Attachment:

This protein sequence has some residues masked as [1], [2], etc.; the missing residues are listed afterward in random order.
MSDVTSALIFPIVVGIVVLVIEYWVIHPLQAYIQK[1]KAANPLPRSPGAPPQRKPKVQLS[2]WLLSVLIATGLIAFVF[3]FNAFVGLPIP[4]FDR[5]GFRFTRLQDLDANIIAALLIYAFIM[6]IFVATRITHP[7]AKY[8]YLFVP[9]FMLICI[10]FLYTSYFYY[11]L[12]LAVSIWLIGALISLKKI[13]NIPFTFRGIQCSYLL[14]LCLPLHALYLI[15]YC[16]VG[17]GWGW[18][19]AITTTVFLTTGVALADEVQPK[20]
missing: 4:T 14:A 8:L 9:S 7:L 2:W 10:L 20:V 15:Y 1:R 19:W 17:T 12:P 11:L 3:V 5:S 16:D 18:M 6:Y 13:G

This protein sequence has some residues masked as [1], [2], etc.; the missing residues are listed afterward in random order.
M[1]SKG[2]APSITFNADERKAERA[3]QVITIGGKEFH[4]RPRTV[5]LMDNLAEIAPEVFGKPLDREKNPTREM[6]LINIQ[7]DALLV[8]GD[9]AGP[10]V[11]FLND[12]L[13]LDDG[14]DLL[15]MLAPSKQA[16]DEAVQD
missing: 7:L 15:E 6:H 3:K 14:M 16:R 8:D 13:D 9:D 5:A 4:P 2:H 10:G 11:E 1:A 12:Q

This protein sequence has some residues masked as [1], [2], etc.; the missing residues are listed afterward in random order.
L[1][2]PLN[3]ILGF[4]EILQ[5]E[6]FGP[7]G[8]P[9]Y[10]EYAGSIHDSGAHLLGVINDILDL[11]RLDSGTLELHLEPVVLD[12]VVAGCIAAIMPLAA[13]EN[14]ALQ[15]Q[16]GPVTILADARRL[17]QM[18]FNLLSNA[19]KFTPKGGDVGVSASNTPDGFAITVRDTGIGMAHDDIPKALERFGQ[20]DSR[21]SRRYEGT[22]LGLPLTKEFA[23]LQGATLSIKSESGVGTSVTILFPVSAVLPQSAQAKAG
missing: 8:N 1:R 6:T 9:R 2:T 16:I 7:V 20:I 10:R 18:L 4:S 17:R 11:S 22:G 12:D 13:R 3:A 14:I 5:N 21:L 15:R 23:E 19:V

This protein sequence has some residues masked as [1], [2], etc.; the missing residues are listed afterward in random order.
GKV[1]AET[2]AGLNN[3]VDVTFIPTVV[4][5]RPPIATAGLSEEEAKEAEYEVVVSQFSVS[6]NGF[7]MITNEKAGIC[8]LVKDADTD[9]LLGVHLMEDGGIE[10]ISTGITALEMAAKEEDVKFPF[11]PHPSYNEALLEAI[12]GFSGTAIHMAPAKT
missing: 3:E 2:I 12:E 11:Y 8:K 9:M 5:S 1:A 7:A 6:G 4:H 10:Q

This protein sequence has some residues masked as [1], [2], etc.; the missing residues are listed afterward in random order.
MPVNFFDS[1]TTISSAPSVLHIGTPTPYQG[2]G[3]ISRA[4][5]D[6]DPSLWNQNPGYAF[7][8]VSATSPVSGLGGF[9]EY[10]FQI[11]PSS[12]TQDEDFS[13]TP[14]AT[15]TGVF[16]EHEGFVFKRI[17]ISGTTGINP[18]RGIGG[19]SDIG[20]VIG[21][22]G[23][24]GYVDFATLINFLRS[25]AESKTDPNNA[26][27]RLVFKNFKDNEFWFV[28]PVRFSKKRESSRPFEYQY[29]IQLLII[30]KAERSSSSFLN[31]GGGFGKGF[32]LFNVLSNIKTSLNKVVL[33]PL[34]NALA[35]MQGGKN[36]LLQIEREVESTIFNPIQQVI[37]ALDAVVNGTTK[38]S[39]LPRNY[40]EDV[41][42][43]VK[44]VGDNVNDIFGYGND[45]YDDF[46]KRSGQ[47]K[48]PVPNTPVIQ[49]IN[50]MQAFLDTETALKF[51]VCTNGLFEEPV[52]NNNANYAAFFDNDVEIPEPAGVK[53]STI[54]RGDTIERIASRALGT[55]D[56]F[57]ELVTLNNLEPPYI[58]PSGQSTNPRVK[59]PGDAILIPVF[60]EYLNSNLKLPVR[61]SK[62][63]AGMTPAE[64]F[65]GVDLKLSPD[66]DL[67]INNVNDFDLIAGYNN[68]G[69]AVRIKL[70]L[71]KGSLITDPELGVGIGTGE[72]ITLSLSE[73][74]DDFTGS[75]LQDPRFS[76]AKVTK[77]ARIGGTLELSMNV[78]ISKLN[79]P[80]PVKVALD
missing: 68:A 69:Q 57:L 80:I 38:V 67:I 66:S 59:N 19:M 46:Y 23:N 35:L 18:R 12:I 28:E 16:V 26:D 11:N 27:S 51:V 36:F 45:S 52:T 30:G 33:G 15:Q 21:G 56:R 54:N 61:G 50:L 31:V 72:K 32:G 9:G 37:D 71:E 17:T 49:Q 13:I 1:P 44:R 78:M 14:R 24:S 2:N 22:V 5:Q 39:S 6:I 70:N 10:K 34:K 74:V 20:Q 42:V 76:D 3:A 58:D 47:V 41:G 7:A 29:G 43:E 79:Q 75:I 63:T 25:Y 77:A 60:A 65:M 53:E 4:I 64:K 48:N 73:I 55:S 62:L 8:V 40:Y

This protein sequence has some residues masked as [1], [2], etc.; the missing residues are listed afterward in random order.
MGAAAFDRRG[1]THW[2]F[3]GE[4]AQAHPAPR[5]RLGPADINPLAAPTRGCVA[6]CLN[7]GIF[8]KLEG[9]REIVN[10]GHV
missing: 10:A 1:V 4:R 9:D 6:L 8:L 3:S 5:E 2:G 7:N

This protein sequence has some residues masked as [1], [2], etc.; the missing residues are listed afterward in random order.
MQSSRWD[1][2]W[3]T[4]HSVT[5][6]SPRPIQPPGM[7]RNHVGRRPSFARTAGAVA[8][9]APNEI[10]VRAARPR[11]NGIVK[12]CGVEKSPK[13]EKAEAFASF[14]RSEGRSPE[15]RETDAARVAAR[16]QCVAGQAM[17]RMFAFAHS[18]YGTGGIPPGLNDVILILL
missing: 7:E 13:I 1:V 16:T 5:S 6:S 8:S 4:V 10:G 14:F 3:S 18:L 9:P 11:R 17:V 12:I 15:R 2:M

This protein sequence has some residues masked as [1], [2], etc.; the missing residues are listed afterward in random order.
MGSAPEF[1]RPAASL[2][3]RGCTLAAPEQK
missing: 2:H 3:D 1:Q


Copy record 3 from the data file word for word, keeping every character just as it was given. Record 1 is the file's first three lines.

This protein sequence has some residues masked as [1], [2], etc.; the missing residues are listed afterward in random order.
L[1][2]PLN[3]ILGF[4]EILQ[5]E[6]FGP[7]G[8]P[9]Y[10]EYAGSIHDSGAHLLGVINDILDL[11]RLDSGTLELHLEPVVLD[12]VVAGCIAAIMPLAA[13]EN[14]ALQ[15]Q[16]GPVTILADARRL[17]QM[18]FNLLSNA[19]KFTPKGGDVGVSASNTPDGFAITVRDTGIGMAHDDIPKALERFGQ[20]DSR[21]SRRYEGT[22]LGLPLTKEFA[23]LQGATLSIKSESGVGTSVTILFPVSAVLPQSAQAKAG
missing: 8:N 1:R 6:T 9:R 2:T 16:I 7:V 20:I 10:R 18:L 4:S 17:R 11:S 22:G 12:D 13:R 3:A 14:I 5:N 21:L 15:R 23:E 19:V